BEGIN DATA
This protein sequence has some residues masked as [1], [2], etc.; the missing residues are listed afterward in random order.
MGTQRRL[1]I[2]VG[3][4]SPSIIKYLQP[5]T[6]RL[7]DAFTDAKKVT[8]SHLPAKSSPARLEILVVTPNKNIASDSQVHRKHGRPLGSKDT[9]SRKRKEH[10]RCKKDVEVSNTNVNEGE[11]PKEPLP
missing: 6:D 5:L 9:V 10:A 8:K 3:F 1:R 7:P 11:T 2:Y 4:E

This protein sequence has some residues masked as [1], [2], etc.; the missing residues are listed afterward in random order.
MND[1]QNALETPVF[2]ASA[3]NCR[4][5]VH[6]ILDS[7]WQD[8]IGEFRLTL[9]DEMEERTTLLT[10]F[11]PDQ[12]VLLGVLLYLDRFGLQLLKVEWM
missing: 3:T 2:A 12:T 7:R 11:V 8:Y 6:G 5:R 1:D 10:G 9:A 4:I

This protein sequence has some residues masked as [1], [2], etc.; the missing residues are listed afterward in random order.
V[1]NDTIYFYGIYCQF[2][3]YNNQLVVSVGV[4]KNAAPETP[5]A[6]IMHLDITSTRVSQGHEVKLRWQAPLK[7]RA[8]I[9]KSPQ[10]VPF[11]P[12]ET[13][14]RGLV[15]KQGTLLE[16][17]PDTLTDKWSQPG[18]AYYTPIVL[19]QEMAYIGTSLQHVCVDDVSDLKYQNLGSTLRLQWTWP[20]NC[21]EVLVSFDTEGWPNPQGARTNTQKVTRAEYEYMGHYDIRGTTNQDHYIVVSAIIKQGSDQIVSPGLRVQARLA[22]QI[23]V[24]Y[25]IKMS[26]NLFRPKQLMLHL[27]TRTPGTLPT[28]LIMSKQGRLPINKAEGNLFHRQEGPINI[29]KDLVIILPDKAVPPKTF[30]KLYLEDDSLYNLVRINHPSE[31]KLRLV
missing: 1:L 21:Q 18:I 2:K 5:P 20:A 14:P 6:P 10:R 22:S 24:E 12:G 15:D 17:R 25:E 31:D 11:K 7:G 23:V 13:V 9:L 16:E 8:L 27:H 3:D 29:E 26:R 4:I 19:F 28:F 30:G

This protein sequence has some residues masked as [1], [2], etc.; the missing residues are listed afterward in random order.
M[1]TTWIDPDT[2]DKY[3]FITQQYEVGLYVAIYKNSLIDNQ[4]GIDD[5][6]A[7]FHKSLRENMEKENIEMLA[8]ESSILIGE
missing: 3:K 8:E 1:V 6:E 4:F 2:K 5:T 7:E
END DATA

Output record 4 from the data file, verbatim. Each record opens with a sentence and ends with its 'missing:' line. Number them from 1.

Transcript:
This protein sequence has some residues masked as [1], [2], etc.; the missing residues are listed afterward in random order.
M[1]TTWIDPDT[2]DKY[3]FITQQYEVGLYVAIYKNSLIDNQ[4]GIDD[5][6]A[7]FHKSLRENMEKENIEMLA[8]ESSILIGE
missing: 3:K 8:E 1:V 6:E 4:F 2:K 5:T 7:E